It is not unusual for persons to list property with brokers and fix a net sale price, the brokers to retain as their compensation all they can secure in excess of this net price. When such an arrangement is entered into, it should not be allowed to rest on a mere understanding or oral agreement between the owner and the broker. On the contrary, an explicit agreement should be entered into, showing conclusively that the broker is to receive for Ms compensation all he gets above a certain price, as distinguished from the not uncommon arrangement under which a broker is merely authorized to sell at a price not less than a fixed sum. The difference, which is material, is discussed in the following section.
5 Dal v. Fischer, 107 N. W. 534 (S. D. 1906). 6 Schultz v. Zelman, 111 S. W. 776 (Tex. 1908). 7 Deford v. Shepard, 6 Kans. App. 428 (1897).
Commission agreements for "all in excess of a fixed price" should, as stated, be as explicit as possible. Losses to the broker or to the vendor may result from disregard of this caution.
If the intention is to permit the broker to have all in excess of a fixed sale price as his compensation, and this is not clearly expressed, the courts may adopt a construction of the agreement quite fatal to the broker. For example, in an Arkansas case where the owner of land authorized a broker to sell her property at "$3 per acre net to her," it was held that this would not entitle the broker to all he could get in excess of the specified amount, but that it meant that the land must bring to the owner $3 per acre over and above all expenses and deductions; that the specification of the amount was only a limitation of the broker's power to sell; that it was still his duty to sell the land for the highest price obtainable and to account to the owner for the proceeds, less a compensation not greater than the excess of the purchase money over $3 per acre net, and at the same time not exceeding a reasonable compensation. 8
The same ruling has been applied in other jurisdictions. Thus, where property was listed with a broker at a fixed sum net to the vendor, the intention was held to be that the property should bring him the fixed amount free of all expenses, and not that the brokers should receive as compensation all the purchase money above the fixed sum. In this case,9 the court said: "We do not mean to hold that if the real estate brokers who are plaintiffs in this case had alleged an express contract that * * * they might have as compensation for their services all that they might sell the property for, above a fixed sum, they would not be entitled to such excess as compensation for their services, in case they procured a purchaser. But where the owner agrees with brokers for them to sell property for a named amount 'net to him' such language will not be held to import by implication a contract to allow the brokers, as a fee or profit, all of the purchase price in excess of the sum so named."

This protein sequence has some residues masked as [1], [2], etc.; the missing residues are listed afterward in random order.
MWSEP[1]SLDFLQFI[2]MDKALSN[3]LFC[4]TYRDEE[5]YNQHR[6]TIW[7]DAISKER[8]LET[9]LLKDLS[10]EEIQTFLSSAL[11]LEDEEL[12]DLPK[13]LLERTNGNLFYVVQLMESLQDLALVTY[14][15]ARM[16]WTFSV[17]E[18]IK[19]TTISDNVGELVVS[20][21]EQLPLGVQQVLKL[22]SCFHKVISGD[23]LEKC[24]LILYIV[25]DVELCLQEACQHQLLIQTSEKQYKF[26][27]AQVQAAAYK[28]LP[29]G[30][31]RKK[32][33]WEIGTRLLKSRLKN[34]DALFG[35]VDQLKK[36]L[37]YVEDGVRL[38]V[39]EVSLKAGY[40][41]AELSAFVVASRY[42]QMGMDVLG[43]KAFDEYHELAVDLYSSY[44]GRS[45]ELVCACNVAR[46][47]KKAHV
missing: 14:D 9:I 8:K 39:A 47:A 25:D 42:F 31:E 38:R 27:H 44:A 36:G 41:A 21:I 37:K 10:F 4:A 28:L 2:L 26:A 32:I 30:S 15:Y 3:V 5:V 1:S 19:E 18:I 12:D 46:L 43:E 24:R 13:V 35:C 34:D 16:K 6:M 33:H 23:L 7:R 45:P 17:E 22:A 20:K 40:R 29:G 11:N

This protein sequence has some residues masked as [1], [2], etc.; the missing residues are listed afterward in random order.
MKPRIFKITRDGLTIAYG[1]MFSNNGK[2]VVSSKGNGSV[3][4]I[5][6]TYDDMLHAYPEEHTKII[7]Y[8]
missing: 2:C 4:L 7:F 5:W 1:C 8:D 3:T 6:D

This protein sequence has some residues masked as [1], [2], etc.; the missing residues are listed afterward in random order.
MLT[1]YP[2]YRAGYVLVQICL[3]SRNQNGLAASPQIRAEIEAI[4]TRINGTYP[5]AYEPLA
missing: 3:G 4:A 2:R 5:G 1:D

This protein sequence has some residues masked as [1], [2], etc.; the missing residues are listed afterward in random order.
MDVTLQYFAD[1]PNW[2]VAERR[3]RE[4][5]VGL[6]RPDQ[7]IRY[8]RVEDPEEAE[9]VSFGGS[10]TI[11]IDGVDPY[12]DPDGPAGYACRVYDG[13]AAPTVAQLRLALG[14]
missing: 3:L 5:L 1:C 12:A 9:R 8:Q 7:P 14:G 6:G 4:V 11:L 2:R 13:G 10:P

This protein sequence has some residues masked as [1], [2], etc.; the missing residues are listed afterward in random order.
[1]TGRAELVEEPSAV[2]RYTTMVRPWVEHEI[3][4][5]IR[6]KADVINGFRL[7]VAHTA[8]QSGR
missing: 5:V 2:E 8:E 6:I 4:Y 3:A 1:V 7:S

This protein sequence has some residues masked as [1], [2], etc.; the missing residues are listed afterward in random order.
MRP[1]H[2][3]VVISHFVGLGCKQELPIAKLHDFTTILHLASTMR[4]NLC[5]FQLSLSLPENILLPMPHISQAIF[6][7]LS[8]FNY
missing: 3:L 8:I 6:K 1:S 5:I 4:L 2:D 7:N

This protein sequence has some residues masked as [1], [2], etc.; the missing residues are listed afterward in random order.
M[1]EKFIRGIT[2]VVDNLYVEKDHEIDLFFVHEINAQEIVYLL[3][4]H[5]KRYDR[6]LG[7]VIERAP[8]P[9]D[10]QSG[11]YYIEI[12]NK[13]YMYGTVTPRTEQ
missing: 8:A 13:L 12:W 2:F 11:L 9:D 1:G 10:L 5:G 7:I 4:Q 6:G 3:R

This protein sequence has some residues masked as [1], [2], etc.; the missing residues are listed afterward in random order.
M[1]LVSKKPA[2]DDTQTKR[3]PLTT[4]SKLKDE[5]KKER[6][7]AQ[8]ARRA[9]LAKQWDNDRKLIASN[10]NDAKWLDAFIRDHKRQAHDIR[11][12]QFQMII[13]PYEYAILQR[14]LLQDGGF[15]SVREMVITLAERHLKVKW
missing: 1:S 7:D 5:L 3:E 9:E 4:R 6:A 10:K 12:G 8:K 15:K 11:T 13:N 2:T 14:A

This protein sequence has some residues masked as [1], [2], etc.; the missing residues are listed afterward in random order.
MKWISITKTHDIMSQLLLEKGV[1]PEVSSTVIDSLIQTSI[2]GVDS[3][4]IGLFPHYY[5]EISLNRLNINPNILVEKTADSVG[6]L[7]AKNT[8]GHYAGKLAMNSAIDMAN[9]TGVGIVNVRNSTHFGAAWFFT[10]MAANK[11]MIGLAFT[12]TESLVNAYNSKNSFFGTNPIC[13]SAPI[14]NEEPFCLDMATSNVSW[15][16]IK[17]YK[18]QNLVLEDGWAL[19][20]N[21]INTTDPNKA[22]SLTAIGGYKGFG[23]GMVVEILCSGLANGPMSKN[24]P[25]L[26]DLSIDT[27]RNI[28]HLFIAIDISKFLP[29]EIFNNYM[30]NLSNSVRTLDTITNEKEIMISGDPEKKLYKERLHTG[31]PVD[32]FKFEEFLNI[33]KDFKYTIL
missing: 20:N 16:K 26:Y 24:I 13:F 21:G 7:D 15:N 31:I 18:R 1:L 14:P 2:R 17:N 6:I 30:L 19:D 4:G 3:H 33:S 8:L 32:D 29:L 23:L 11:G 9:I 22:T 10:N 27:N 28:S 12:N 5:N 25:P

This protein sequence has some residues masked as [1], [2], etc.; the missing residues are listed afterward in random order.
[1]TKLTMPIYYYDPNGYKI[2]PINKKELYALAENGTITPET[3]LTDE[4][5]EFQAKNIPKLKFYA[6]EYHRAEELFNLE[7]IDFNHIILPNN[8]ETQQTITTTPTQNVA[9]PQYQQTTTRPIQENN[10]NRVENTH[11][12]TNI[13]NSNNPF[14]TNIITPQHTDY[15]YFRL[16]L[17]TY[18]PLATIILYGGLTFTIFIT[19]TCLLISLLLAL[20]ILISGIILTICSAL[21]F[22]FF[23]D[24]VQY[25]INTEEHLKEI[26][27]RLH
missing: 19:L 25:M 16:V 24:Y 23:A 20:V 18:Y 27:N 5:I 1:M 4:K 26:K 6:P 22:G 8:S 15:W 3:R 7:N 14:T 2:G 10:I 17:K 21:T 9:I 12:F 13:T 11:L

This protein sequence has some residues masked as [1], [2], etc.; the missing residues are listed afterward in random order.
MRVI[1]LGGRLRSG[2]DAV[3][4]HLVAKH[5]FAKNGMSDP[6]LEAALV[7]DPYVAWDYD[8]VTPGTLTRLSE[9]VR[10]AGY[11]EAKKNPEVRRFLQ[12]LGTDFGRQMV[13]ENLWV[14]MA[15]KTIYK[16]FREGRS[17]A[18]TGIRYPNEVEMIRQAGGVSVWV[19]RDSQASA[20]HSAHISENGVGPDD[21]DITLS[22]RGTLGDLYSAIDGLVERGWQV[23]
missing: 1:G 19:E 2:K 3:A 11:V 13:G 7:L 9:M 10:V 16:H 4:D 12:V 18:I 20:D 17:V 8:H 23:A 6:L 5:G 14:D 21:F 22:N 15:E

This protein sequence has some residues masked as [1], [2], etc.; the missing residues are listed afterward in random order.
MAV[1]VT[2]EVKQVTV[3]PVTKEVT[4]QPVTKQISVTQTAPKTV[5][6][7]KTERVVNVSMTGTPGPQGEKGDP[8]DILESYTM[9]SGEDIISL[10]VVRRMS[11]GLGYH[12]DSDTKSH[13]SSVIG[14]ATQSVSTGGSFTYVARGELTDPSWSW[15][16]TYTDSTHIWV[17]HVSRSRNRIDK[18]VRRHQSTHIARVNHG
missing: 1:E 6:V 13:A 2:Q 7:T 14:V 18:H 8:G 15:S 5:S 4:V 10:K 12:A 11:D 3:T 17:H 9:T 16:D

8 Boysen v. Robertson, 70 Ark. 56 (1902); s. c, 68 S. W. 243. 9 Matneney v. Godln, 130 Ga. 713 (1968), (citing Turnley v. Michael, 15 S. W. (Tex.) 912).
On the other hand, if it is merely intended to give the broker a net price which is to be the lowest selling price, it is equally fatal to the land owner if the language used may be construed to mean that the broker may retain as his compensation all above the net price. Agreements of the latter nature are, as already said, legitimate, and as will be seen, enforced. The intention should therefore be expressed so clearly that no adverse construction is possible.